But I prefer if it were an Irish parade like Israel has a parade that’s Israel, not devoted to Moses, or Abraham, St. Moses or St. Abraham, and so I’d like to see the day when this was an Irish parade, because you can’t be Grand Marshall of this charade if you’re not a Catholic.  And they say, a practicing Catholic.  Now, a lot of these guys are hypocrites.  I mean, they’re about as practicing as I am and I abjure the whole thing myself, but it’s hypocritical anyway, and I hope that one day it will be an Irish parade, then I would march. 

Future?  If you have one foot in the future and one foot in the past, you’re pissin on the present.  So, I stay in the present, so I don’t know about the future.

Recorded on March 10, 2010

Over there we’re Yanks, over here we’re Irish. My brother Frank and myself decided a long time ago that what we are is New Yorkers.

Are we really addicted to technology?

Fear that new technologies are addictive isn't a modern phenomenon.

Credit: Rodion Kutsaev via Unsplash
Technology & Innovation

This article was originally published on our sister site, Freethink, which has partnered with the Build for Tomorrow podcast to go inside new episodes each month. Subscribe here to learn more about the crazy, curious things from history that shaped us, and how we can shape the future.

In many ways, technology has made our lives better. Through smartphones, apps, and social media platforms we can now work more efficiently and connect in ways that would have been unimaginable just decades ago.

But as we've grown to rely on technology for a lot of our professional and personal needs, most of us are asking tough questions about the role technology plays in our own lives. Are we becoming too dependent on technology to the point that it's actually harming us?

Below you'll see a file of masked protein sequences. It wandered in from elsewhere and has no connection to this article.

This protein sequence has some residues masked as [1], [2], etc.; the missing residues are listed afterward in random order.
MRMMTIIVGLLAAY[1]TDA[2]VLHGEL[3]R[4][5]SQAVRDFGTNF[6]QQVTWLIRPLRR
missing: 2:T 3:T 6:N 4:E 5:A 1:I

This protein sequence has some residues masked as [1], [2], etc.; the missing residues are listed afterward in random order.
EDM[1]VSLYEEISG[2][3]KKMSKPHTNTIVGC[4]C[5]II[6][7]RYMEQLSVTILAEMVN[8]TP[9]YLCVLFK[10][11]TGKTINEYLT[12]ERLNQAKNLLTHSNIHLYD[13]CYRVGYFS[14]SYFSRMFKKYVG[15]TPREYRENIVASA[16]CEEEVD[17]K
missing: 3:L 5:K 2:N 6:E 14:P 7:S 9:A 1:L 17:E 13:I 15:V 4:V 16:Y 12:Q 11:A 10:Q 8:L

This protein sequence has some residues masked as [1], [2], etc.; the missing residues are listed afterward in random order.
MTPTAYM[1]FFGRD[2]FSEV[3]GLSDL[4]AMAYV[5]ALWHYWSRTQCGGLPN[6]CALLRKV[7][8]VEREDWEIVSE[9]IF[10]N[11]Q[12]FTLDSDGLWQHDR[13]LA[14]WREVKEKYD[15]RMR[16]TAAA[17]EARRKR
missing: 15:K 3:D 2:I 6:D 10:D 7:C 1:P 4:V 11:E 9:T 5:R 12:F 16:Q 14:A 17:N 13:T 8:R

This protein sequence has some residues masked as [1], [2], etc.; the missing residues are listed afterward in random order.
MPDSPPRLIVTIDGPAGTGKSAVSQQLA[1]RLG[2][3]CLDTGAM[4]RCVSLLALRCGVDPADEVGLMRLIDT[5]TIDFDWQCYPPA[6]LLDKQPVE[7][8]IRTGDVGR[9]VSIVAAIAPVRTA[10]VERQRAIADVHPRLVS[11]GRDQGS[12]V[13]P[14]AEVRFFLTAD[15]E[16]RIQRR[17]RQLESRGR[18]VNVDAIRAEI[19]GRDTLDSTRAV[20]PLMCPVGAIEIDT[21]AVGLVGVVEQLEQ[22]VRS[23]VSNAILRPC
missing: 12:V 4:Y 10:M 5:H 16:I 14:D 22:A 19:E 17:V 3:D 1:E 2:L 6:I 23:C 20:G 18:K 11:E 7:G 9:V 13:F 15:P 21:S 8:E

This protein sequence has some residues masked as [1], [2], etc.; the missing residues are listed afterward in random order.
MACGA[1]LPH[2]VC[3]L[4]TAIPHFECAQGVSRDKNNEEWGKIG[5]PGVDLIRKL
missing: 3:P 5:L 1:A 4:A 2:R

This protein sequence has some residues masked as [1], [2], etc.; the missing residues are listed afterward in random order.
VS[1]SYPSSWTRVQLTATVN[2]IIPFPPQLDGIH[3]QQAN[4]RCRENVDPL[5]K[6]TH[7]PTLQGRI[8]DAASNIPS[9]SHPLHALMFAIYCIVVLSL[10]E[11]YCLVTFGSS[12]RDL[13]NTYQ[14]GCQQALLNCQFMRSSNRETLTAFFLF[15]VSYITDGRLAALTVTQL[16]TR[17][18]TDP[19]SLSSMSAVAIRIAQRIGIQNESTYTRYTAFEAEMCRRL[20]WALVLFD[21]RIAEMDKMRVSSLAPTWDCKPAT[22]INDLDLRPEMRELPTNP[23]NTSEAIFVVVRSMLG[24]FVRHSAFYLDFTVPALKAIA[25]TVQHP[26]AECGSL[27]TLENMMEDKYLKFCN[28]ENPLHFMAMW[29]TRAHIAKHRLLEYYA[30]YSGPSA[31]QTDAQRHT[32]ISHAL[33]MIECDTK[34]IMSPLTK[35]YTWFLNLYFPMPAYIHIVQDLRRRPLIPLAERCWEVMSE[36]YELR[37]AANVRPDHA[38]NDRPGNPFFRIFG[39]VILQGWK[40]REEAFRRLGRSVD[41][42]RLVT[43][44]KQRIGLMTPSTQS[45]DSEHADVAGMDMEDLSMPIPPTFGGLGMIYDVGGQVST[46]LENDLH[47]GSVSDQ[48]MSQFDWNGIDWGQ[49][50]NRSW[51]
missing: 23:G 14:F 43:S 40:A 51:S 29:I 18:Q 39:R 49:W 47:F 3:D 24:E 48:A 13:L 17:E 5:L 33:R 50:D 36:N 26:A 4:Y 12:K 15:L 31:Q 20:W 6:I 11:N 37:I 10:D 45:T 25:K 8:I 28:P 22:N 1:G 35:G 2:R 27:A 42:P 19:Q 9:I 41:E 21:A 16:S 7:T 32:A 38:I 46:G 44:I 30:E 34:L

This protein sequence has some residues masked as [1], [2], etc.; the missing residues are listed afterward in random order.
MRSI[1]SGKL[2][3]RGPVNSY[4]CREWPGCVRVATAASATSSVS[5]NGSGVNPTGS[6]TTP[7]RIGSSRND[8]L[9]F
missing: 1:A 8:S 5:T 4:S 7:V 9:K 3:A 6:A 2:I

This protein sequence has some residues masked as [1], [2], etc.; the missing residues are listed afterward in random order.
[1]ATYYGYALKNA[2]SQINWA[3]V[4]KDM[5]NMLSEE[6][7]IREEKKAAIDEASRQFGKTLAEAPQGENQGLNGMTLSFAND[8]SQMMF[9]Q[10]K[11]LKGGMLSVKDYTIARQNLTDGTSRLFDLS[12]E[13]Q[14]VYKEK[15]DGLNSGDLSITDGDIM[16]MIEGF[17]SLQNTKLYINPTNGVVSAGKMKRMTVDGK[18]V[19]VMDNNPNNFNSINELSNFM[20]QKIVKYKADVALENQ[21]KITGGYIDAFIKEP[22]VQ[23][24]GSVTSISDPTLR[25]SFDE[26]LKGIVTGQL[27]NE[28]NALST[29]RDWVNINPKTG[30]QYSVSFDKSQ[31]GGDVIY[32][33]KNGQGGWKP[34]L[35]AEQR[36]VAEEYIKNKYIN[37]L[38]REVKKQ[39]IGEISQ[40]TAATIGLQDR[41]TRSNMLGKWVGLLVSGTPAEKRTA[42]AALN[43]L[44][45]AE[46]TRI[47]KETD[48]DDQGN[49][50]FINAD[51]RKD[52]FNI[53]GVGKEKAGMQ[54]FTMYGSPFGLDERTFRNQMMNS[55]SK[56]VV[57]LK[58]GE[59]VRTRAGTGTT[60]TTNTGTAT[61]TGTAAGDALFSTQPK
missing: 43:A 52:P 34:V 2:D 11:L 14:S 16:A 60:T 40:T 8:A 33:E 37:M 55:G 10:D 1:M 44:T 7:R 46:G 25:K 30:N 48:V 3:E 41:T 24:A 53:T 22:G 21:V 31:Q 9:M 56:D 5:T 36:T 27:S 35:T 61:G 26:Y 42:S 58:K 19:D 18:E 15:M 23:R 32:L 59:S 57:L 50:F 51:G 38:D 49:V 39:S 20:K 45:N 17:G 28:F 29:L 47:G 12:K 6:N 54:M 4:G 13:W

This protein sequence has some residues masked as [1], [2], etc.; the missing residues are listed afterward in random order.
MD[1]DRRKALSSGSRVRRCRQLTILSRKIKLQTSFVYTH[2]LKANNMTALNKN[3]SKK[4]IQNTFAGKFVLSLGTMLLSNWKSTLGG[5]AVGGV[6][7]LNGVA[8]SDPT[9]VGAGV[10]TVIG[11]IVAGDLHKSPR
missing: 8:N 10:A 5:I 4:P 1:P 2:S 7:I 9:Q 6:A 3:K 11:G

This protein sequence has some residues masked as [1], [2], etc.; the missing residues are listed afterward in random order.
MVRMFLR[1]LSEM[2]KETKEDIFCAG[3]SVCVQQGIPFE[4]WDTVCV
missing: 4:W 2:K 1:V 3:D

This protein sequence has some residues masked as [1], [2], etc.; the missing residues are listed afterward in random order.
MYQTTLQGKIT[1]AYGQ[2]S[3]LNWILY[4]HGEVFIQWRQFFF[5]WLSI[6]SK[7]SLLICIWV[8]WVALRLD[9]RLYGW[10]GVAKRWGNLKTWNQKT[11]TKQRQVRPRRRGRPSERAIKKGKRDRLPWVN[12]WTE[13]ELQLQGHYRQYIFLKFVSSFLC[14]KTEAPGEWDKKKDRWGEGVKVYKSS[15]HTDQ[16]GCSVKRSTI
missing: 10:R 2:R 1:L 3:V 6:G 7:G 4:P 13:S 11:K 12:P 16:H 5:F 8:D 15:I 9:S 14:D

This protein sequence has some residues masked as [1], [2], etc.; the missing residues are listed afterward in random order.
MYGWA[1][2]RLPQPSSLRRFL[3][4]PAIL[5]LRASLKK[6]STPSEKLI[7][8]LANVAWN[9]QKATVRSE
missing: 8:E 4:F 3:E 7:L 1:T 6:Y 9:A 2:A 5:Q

In the latest episode of Build for Tomorrow, host and Entrepreneur Editor-in-Chief Jason Feifer takes on the thorny question: is technology addictive?

Popularizing medical language

What makes something addictive rather than just engaging? It's a meaningful distinction because if technology is addictive, the next question could be: are the creators of popular digital technologies, like smartphones and social media apps, intentionally creating things that are addictive? If so, should they be held responsible?

To answer those questions, we've first got to agree on a definition of "addiction." As it turns out, that's not quite as easy as it sounds.

If we don't have a good definition of what we're talking about, then we can't properly help people.

LIAM SATCHELL UNIVERSITY OF WINCHESTER

"Over the past few decades, a lot of effort has gone into destigmatizing conversations about mental health, which of course is a very good thing," Feifer explains. It also means that medical language has entered into our vernacular —we're now more comfortable using clinical words outside of a specific diagnosis.

"We've all got that one friend who says, 'Oh, I'm a little bit OCD' or that friend who says, 'Oh, this is my big PTSD moment,'" Liam Satchell, a lecturer in psychology at the University of Winchester and guest on the podcast, says. He's concerned about how the word "addiction" gets tossed around by people with no background in mental health. An increased concern surrounding "tech addiction" isn't actually being driven by concern among psychiatric professionals, he says.

"These sorts of concerns about things like internet use or social media use haven't come from the psychiatric community as much," Satchell says. "They've come from people who are interested in technology first."

The casual use of medical language can lead to confusion about what is actually a mental health concern. We need a reliable standard for recognizing, discussing, and ultimately treating psychological conditions.